A Sunday with Judy Blume and Molly RingwaldDate: Sun, June 07, 2015
Time: 6:30 PM
Called "the queen of YA" by The Washington Post
Judy Blume, Author
In conversation with Molly Ringwald, Actress, Sixteen Candles, The Breakfast Club, Pretty in Pink; Judy Blume Enthusiast
“My only advice is to stay aware, listen carefully, and yell for help if you need it.” – Judy Blume
Judy Blume, called “the Queen of YA” by The Washington Post, releases her first novel for adults in 16 years, In the Unlikely Event, this June. Blume — prolific, controversial, beloved — is a literary iconoclast whose novels have been among the first to discuss teen sex, masturbation, menstruation and divorce. For three generations of pre-teen girls, Blume’s books have answered the most intimate questions of love, loss, and growing up.
Blume’s latest book, In the Unlikely Event, is based in the supernatural early 1950’s, when three generations of New Jerseyans encounter a fateful string of airplane crashes. Judy Blume will discuss her latest book, her career spanning nearly five decades of writing, children empowerment, and her favorite stories about the young and young at heart.
A God That Could Be RealDate: Mon, June 08, 2015
Time: 6:00 PM
A fresh approach to an ancient topic.
Nancy Ellen Abrams, Author
Many people find it hard to put their faith in a god that is based upon their own beliefs, without any external evidence. As a philosopher of science, lawyer, atheist, environmental activist and wife of the astrophysicist Joel Primack, Nancy Ellen Abrams was one of them – until she surprised herself by asking the question: "Could anything actually exist in our strange and counterintuitive universe that is worthy of the name God?" Shedding traditional religious conceptions, she builds on the idea of emergence, a powerful new scientific concept that cuts across many fields and hones in on the complex relations inherent in our universe. Come experience a fresh approach to an ancient topic that has intrigued scientists and theologians.
Week to Week Political Roundtable and Member Social 6/8/15Date: Mon, June 08, 2015
Time: 6:30 PM
Engaging commentary on political and other major news.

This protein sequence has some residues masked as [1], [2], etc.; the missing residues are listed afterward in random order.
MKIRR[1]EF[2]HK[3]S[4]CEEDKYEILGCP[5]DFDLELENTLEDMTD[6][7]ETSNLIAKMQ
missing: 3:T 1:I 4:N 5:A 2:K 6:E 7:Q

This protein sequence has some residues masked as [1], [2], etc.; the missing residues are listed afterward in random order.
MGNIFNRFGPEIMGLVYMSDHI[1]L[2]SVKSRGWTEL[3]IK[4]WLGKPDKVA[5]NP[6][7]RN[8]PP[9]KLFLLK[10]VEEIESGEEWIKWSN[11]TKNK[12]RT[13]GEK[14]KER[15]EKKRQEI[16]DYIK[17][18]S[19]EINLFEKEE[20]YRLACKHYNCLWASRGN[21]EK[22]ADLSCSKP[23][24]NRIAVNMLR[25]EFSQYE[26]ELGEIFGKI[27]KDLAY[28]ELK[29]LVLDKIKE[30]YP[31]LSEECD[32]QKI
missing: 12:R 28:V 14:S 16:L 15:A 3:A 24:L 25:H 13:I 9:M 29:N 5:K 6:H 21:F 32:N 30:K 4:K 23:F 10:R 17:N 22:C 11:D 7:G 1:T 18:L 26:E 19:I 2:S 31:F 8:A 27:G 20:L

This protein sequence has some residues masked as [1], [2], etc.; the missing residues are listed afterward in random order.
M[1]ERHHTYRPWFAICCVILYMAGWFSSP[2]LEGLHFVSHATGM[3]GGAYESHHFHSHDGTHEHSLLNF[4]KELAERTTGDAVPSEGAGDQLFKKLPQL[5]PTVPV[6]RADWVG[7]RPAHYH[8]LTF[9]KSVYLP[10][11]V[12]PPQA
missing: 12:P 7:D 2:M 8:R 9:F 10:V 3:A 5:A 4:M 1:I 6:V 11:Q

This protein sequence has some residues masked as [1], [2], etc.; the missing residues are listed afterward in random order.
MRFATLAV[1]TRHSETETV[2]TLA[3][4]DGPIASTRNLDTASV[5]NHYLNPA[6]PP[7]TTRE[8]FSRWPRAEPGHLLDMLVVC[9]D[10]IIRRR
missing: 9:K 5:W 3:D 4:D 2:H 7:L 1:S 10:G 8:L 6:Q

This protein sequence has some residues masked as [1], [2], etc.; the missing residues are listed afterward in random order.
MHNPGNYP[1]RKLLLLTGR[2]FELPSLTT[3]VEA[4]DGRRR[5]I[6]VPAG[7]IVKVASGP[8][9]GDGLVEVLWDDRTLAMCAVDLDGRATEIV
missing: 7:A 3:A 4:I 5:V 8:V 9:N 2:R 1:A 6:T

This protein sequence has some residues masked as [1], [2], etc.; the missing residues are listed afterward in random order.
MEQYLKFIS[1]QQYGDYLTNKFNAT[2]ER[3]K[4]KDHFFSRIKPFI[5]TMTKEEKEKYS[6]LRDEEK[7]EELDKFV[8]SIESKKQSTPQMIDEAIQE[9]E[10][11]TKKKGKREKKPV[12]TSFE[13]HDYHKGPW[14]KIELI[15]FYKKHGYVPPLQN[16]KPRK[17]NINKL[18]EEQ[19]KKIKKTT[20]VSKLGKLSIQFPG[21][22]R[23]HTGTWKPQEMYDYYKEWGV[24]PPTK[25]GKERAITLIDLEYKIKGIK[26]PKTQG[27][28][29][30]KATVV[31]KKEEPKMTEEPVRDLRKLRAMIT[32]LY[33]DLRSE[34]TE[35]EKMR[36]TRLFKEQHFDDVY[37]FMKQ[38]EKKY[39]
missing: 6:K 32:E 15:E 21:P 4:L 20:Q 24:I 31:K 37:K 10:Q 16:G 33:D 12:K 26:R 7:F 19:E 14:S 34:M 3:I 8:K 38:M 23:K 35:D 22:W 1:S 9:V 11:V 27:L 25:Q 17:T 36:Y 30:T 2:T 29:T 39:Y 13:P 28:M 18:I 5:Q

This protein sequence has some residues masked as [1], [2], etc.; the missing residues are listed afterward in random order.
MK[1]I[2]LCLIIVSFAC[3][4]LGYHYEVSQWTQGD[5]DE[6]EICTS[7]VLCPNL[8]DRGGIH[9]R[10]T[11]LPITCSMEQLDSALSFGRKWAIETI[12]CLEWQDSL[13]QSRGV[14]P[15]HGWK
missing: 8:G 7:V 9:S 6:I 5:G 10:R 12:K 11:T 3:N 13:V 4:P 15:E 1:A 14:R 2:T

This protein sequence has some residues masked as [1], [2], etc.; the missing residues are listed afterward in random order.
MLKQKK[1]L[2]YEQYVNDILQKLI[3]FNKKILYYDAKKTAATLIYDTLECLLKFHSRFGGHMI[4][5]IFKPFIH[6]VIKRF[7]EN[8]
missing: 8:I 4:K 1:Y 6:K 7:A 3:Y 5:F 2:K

Carson Bruno, Research Fellow, Hoover Institution, Specializing in California's Political and Policy Landscape; Twitter @CarsonJFBruno
Melissa Griffin Caen, Contributor, CBS SF (“Mornings with Melissa”) and San Francisco Magazine; Attorney; Twitter @melgriffincaen
Doug Sovern, Political and Investigative Reporter, KCBS Radio; Twitter @sovernnation
Join us as we explore the biggest, most controversial, and sometimes the surprising political issues with expert commentary by panelists who are smart, are civil, and have a good sense of humor. Join our panelists for informative and engaging commentary on political and other major news, audience discussion of the week’s events, and our live news quiz!
And come early before the program to meet other smart and engaged individuals and discuss the news over snacks and wine at our member social (open to all attendees).
Avoiding the End-of-Life Medical Conveyor BeltDate: Tue, June 09, 2015
Time: 12:00 PM
The seemingly contradictory specialties of critical care and palliative care.
Jessica Nutik Zitter, M.D., Contributor, The New York Times, Atlantic Monthly and Huffington Post
In conversation with Mark Zitter CEO, Zitter Health Insights
Thirty percent of Americans die in ICUs hooked up to machines, despite their preferences to the contrary. Dr. Jessica Nutik Zitter practices the seemingly contradictory specialties of critical care and palliative care. She sees a medical system geared toward treating individual organ systems rather than caring for whole patients. Dr. Zitter’s New York Times columns illustrate the challenges patients and their families face and provide specific steps individuals can take for better end-of-life experiences. She will be interviewed by Mark Zitter, who co-founded a telephone counseling service for patients with life-limiting illnesses.
Gen. Stanley McChrystalDate: Tue, June 09, 2015
Time: 6:00 PM
Leadership in our changing world.
General Stanley McChrystal (Ret), Author, Team of Teams: New Rules of Engagement for a Complex World
U.S. Army General Stanley McChrystal is a unique leader with an impressive list of credits, including the 2003 capture of Saddam Hussein and the 2006 location and killing of Abu Musab al-Zarqawi. Widely praised for revolutionizing warfare that fused intelligence and operations, he also created and put into place the counter-insurgency strategy in Afghanistan and an extensive counter-terrorism organization that changed how military agencies interact and operate with each other. His leadership credits during his 34-year career include serving as a four-star general, former leader of the Joint Special Operations Committee and a former Green Beret. Come hear him speak about leadership in our changing world.